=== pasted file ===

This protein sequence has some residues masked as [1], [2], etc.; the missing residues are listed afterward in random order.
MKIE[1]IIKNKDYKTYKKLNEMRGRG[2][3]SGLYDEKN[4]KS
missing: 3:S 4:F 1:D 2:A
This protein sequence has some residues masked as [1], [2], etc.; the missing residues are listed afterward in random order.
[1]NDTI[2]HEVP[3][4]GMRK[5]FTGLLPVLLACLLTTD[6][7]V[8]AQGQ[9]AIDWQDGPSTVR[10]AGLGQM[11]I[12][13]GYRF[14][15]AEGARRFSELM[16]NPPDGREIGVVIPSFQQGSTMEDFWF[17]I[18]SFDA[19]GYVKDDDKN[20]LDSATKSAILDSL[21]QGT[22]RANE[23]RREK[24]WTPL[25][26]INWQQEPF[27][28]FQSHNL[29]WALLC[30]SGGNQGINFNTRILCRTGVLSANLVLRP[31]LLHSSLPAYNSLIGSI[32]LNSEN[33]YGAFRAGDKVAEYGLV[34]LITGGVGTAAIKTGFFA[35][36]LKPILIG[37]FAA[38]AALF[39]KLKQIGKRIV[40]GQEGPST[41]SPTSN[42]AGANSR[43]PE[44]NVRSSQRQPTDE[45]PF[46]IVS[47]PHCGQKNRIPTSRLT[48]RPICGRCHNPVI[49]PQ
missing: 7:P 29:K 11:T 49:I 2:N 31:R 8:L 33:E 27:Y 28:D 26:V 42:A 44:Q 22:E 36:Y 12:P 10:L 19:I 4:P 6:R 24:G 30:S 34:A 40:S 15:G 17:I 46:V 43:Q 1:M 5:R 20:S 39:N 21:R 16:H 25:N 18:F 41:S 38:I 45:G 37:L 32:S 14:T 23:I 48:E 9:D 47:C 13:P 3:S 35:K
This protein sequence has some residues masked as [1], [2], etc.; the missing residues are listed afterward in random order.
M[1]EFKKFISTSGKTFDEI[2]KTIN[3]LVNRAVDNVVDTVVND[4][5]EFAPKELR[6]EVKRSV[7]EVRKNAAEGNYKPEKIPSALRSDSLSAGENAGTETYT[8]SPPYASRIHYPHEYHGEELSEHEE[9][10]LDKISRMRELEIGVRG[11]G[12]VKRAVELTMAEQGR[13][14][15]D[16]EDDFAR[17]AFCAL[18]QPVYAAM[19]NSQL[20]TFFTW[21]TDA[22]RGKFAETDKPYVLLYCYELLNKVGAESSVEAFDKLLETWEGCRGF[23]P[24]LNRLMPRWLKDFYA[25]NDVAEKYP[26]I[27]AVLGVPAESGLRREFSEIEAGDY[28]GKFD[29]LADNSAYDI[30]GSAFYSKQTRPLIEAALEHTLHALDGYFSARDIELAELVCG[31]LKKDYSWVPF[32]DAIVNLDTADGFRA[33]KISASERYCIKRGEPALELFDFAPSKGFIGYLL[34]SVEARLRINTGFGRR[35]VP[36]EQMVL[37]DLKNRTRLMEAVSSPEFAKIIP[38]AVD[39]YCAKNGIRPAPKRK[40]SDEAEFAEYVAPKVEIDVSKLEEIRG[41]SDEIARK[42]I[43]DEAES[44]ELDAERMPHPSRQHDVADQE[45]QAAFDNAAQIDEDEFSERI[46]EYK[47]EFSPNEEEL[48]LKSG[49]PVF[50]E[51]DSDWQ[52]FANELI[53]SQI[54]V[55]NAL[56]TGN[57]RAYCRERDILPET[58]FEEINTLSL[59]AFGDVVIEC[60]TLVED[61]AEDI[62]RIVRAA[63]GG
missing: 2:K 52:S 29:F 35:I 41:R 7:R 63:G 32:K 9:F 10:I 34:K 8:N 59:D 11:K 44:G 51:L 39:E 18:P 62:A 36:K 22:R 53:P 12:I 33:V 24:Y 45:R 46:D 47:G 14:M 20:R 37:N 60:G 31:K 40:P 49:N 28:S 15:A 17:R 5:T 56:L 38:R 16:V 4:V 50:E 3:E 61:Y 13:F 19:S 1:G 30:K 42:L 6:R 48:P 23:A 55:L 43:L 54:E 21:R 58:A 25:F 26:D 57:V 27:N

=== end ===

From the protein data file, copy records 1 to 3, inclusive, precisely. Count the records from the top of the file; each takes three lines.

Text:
This protein sequence has some residues masked as [1], [2], etc.; the missing residues are listed afterward in random order.
MKIE[1]IIKNKDYKTYKKLNEMRGRG[2][3]SGLYDEKN[4]KS
missing: 3:S 4:F 1:D 2:A
This protein sequence has some residues masked as [1], [2], etc.; the missing residues are listed afterward in random order.
[1]NDTI[2]HEVP[3][4]GMRK[5]FTGLLPVLLACLLTTD[6][7]V[8]AQGQ[9]AIDWQDGPSTVR[10]AGLGQM[11]I[12][13]GYRF[14][15]AEGARRFSELM[16]NPPDGREIGVVIPSFQQGSTMEDFWF[17]I[18]SFDA[19]GYVKDDDKN[20]LDSATKSAILDSL[21]QGT[22]RANE[23]RREK[24]WTPL[25][26]INWQQEPF[27][28]FQSHNL[29]WALLC[30]SGGNQGINFNTRILCRTGVLSANLVLRP[31]LLHSSLPAYNSLIGSI[32]LNSEN[33]YGAFRAGDKVAEYGLV[34]LITGGVGTAAIKTGFFA[35][36]LKPILIG[37]FAA[38]AALF[39]KLKQIGKRIV[40]GQEGPST[41]SPTSN[42]AGANSR[43]PE[44]NVRSSQRQPTDE[45]PF[46]IVS[47]PHCGQKNRIPTSRLT[48]RPICGRCHNPVI[49]PQ
missing: 7:P 29:K 11:T 49:I 2:N 31:R 8:L 33:E 27:Y 28:D 26:V 42:A 44:Q 22:E 36:Y 12:P 10:L 19:I 4:P 6:R 24:G 30:S 34:A 40:S 15:G 17:I 46:V 43:Q 1:M 5:R 20:S 39:N 21:R 16:H 25:N 18:F 41:S 38:I 45:G 37:L 32:S 14:T 23:I 48:E 9:D 47:C 13:P 3:S 35:K
This protein sequence has some residues masked as [1], [2], etc.; the missing residues are listed afterward in random order.
M[1]EFKKFISTSGKTFDEI[2]KTIN[3]LVNRAVDNVVDTVVND[4][5]EFAPKELR[6]EVKRSV[7]EVRKNAAEGNYKPEKIPSALRSDSLSAGENAGTETYT[8]SPPYASRIHYPHEYHGEELSEHEE[9][10]LDKISRMRELEIGVRG[11]G[12]VKRAVELTMAEQGR[13][14][15]D[16]EDDFAR[17]AFCAL[18]QPVYAAM[19]NSQL[20]TFFTW[21]TDA[22]RGKFAETDKPYVLLYCYELLNKVGAESSVEAFDKLLETWEGCRGF[23]P[24]LNRLMPRWLKDFYA[25]NDVAEKYP[26]I[27]AVLGVPAESGLRREFSEIEAGDY[28]GKFD[29]LADNSAYDI[30]GSAFYSKQTRPLIEAALEHTLHALDGYFSARDIELAELVCG[31]LKKDYSWVPF[32]DAIVNLDTADGFRA[33]KISASERYCIKRGEPALELFDFAPSKGFIGYLL[34]SVEARLRINTGFGRR[35]VP[36]EQMVL[37]DLKNRTRLMEAVSSPEFAKIIP[38]AVD[39]YCAKNGIRPAPKRK[40]SDEAEFAEYVAPKVEIDVSKLEEIRG[41]SDEIARK[42]I[43]DEAES[44]ELDAERMPHPSRQHDVADQE[45]QAAFDNAAQIDEDEFSERI[46]EYK[47]EFSPNEEEL[48]LKSG[49]PVF[50]E[51]DSDWQ[52]FANELI[53]SQI[54]V[55]NAL[56]TGN[57]RAYCRERDILPET[58]FEEINTLSL[59]AFGDVVIEC[60]TLVED[61]AEDI[62]RIVRAA[63]GG
missing: 2:K 52:S 29:F 35:I 41:R 7:R 63:G 32:K 9:F 10:I 34:K 8:N 59:D 11:K 44:G 51:L 39:E 18:P 62:A 36:K 22:R 53:P 12:I 33:V 24:Y 45:R 46:D 47:G 14:M 20:R 37:N 60:G 31:K 40:P 49:N 28:S 15:A 17:R 5:T 56:L 38:R 16:V 4:V 50:E 3:E 61:Y 13:F 19:S 1:G 30:K 42:L 6:R 48:P 23:A 55:L 43:L 54:E 21:R 58:A 25:F 26:D 57:V 27:N